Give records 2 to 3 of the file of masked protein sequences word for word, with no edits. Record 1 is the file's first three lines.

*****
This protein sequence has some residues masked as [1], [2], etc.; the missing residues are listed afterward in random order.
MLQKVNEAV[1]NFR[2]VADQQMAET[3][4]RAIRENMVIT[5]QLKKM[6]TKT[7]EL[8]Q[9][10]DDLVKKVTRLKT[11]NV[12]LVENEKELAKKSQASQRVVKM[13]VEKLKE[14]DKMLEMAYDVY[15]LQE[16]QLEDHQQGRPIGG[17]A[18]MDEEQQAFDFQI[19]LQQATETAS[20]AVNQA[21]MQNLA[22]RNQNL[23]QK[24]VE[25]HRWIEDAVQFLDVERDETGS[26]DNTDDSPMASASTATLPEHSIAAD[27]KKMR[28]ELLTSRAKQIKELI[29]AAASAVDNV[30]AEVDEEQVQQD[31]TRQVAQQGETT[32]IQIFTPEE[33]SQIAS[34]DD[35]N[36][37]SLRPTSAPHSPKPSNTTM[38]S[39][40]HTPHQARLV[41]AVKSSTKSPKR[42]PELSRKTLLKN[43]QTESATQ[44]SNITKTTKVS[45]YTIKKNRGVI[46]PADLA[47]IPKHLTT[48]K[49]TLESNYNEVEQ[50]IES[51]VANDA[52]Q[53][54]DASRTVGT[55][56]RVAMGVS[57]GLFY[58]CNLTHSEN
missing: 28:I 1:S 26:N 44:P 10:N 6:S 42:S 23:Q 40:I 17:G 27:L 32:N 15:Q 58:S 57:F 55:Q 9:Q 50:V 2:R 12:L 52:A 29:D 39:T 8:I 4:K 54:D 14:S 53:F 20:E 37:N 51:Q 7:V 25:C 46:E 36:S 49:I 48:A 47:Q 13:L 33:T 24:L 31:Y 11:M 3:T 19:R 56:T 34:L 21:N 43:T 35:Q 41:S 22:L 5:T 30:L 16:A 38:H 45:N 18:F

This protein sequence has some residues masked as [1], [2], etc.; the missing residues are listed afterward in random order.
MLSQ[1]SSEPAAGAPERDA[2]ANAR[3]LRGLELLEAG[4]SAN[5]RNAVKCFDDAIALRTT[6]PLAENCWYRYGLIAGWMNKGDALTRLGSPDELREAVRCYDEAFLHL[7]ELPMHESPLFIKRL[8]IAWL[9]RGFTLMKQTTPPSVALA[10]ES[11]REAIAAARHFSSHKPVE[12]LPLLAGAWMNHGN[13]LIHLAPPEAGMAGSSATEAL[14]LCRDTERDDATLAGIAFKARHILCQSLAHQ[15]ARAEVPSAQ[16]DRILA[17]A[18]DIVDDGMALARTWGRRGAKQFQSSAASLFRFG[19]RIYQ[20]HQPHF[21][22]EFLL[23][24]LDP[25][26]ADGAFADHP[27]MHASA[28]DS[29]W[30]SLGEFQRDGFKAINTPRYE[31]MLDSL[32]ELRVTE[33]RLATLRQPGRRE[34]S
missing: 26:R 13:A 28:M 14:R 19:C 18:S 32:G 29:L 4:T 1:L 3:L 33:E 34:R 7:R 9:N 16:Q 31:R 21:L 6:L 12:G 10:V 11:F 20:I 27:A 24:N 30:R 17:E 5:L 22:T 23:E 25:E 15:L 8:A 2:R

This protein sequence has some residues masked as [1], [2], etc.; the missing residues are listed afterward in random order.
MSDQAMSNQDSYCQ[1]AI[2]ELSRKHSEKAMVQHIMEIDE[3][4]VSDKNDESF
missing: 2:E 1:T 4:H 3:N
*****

This protein sequence has some residues masked as [1], [2], etc.; the missing residues are listed afterward in random order.
MLSQ[1]SSEPAAGAPERDA[2]ANAR[3]LRGLELLEAG[4]SAN[5]RNAVKCFDDAIALRTT[6]PLAENCWYRYGLIAGWMNKGDALTRLGSPDELREAVRCYDEAFLHL[7]ELPMHESPLFIKRL[8]IAWL[9]RGFTLMKQTTPPSVALA[10]ES[11]REAIAAARHFSSHKPVE[12]LPLLAGAWMNHGN[13]LIHLAPPEAGMAGSSATEAL[14]LCRDTERDDATLAGIAFKARHILCQSLAHQ[15]ARAEVPSAQ[16]DRILA[17]A[18]DIVDDGMALARTWGRRGAKQFQSSAASLFRFG[19]RIYQ[20]HQPHF[21][22]EFLL[23][24]LDP[25][26]ADGAFADHP[27]MHASA[28]DS[29]W[30]SLGEFQRDGFKAINTPRYE[31]MLDSL[32]ELRVTE[33]RLATLRQPGRRE[34]S
missing: 26:R 13:A 28:M 14:R 19:C 18:S 32:G 29:L 4:T 1:L 3:L 33:E 34:R 7:R 9:N 16:Q 31:R 21:L 6:L 12:G 10:V 11:F 20:I 27:A 24:N 30:R 17:E 5:L 22:T 23:E 25:E 15:L 8:A 2:R

This protein sequence has some residues masked as [1], [2], etc.; the missing residues are listed afterward in random order.
MSDQAMSNQDSYCQ[1]AI[2]ELSRKHSEKAMVQHIMEIDE[3][4]VSDKNDESF
missing: 2:E 1:T 4:H 3:N